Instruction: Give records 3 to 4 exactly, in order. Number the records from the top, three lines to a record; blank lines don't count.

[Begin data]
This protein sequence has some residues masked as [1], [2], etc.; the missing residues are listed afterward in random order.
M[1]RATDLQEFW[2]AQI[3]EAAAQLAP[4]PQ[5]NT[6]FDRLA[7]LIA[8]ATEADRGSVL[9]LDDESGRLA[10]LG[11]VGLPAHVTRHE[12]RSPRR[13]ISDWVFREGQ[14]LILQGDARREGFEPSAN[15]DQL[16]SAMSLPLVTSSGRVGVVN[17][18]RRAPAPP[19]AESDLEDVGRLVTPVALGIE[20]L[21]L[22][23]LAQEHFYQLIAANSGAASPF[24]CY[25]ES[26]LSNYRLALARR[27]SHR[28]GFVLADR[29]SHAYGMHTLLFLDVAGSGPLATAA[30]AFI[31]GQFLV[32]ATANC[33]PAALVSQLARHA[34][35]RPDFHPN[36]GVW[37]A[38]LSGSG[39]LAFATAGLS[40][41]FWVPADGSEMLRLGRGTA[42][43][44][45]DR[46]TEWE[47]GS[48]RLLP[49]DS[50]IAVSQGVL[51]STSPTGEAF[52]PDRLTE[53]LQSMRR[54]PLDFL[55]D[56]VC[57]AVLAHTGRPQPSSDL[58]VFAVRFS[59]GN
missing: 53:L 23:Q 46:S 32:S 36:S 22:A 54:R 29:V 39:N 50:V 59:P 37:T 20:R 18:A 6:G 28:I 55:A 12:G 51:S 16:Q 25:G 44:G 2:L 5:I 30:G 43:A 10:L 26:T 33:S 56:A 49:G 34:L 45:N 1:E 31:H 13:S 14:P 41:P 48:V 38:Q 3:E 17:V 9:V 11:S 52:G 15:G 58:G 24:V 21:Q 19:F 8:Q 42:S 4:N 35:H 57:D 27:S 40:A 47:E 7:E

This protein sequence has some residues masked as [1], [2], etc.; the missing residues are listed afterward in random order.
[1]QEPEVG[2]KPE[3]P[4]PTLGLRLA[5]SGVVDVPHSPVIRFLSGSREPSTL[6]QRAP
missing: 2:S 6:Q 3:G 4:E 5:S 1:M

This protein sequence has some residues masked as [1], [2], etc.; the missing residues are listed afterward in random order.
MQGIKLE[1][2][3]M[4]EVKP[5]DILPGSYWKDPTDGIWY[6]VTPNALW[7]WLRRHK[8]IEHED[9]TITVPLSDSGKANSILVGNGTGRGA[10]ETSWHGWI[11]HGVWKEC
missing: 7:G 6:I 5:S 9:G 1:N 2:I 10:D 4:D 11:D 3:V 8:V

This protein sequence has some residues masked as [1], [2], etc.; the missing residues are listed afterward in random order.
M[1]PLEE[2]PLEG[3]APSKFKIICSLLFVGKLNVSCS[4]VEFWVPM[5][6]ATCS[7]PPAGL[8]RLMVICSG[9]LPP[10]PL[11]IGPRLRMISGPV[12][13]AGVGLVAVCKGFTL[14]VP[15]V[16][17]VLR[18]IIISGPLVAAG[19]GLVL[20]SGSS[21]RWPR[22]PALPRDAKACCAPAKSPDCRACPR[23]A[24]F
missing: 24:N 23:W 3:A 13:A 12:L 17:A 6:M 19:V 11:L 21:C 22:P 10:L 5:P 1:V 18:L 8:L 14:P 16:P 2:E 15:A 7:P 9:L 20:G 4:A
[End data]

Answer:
This protein sequence has some residues masked as [1], [2], etc.; the missing residues are listed afterward in random order.
MQGIKLE[1][2][3]M[4]EVKP[5]DILPGSYWKDPTDGIWY[6]VTPNALW[7]WLRRHK[8]IEHED[9]TITVPLSDSGKANSILVGNGTGRGA[10]ETSWHGWI[11]HGVWKEC
missing: 7:G 6:I 5:S 9:G 1:N 2:I 10:D 4:D 11:D 3:V 8:V

This protein sequence has some residues masked as [1], [2], etc.; the missing residues are listed afterward in random order.
M[1]PLEE[2]PLEG[3]APSKFKIICSLLFVGKLNVSCS[4]VEFWVPM[5][6]ATCS[7]PPAGL[8]RLMVICSG[9]LPP[10]PL[11]IGPRLRMISGPV[12][13]AGVGLVAVCKGFTL[14]VP[15]V[16][17]VLR[18]IIISGPLVAAG[19]GLVL[20]SGSS[21]RWPR[22]PALPRDAKACCAPAKSPDCRACPR[23]A[24]F
missing: 24:N 23:W 3:A 13:A 12:L 17:A 6:M 19:V 11:L 21:C 22:P 10:L 5:P 1:V 18:L 8:L 14:P 16:P 2:E 15:A 7:P 9:L 20:G 4:A